Gerardo Jiménez Palomares

ITESM, Campus Querétaro

Undergraduate 

Is it Important to Live in a Democracy?
“Democracy will soon degenerate into anarchy.”

― John Adams

Nowadays, it is impossible to live without a social order, we are too many people living in the one world and it is unthinkable that we can live without a political system. Through the mankind history, the social order has evolved in many forms in many cultures. Thousands of years have witnessed democracies, monarchies and dictatorships that have come and gone and, in some countries, they have prevailed until become world powers. Having said the above, it is permissible to mention that there is no ideal political system. In a utopia, the political system must be one who respect the dignity of all living beings, and, until today, we have not known such a political system.

Depending on the case, democracy is a word with many uses and the term can be misused. Resorting to etymology, democracy comes from the greek democratía composed by demospeople” and kratospower” (Council of Europe, 2017). In my own words, democracy is the authority of all the inhabitants that adjudicates them the right to choose their governors in a free, sincere and sovereign way, and how to be governed. At present, democracy has shown to be a political system where the opinion of all is respected and valid –mostly–, nevertheless it has a lot of imperfections, like in any other political system.

Getting to the point, I think that it is important to live in a democracy when the population is suitable to choose their governors; conversely, a population without education will choose a bad governor. It does not make any benefit to give power to choose presidents to people that are not well informed and are do not know about social problems, or simply do not care about it. That is why I think that live in a democracy is beneficent only when the population live honestly and is well educated. Something that seems a little bit diffuse is the gist of democracy; exercise the right of vote is not all democracy is about, it is about the relation between the people and the influence that they have to make decision that affect society. However, it does not make any sense to let people who is not apt to make certain decision, take a decision; in my opinion all inhabitants should have the right to express and opine, but not everyone should can be able to choose. Thus, a society can still be being democratic, since the people has the power to opine, and, therefore, to influence/participate.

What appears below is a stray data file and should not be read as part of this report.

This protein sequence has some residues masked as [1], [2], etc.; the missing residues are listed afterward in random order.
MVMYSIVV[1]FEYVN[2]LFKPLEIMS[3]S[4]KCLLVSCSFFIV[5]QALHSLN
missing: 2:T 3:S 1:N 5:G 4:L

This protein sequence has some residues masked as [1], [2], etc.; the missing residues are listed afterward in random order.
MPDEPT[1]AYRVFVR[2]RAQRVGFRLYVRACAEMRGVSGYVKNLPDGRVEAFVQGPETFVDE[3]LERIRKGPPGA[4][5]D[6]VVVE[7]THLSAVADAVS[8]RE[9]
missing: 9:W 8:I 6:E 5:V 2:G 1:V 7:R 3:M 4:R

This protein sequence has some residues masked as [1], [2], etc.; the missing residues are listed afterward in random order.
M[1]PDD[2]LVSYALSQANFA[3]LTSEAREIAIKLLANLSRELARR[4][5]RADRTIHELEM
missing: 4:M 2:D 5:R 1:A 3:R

A good example to support my viewpoint is that in Mexico, a “democratic” country, up to 30% of its voters decide who to vote for right at the ballot box. In 2015, a census made by INEGI shows that in México there were 119,530,753 citizens, this means that the previous statement suggests that more than 35 million Mexicans possibly voted uninformed and unconsciously (El Financiero, 2018).

From another point of view, the world is not perfect and we only have one; instead of talking about idealizations I will talk about democracy in the reality. I think that is important to live in a democracy because it is based on the idea of respect the decision and dignity of all and strives for achieve the equality of opportunities without taking into account that some voter is or is not “suitable” to vote, because democracy is about respect the idea of all, no matter that that voter is prepare or not, because he/she is part of the society. This previous point of view is supported by the idea that a well executed democracy has to go hand in hand with the 21th article of Universal Declaration of Human Rights which proclaims that: “Everyone has the right to participate in the government of his/her country, directly or through representatives freely chosen” (1948).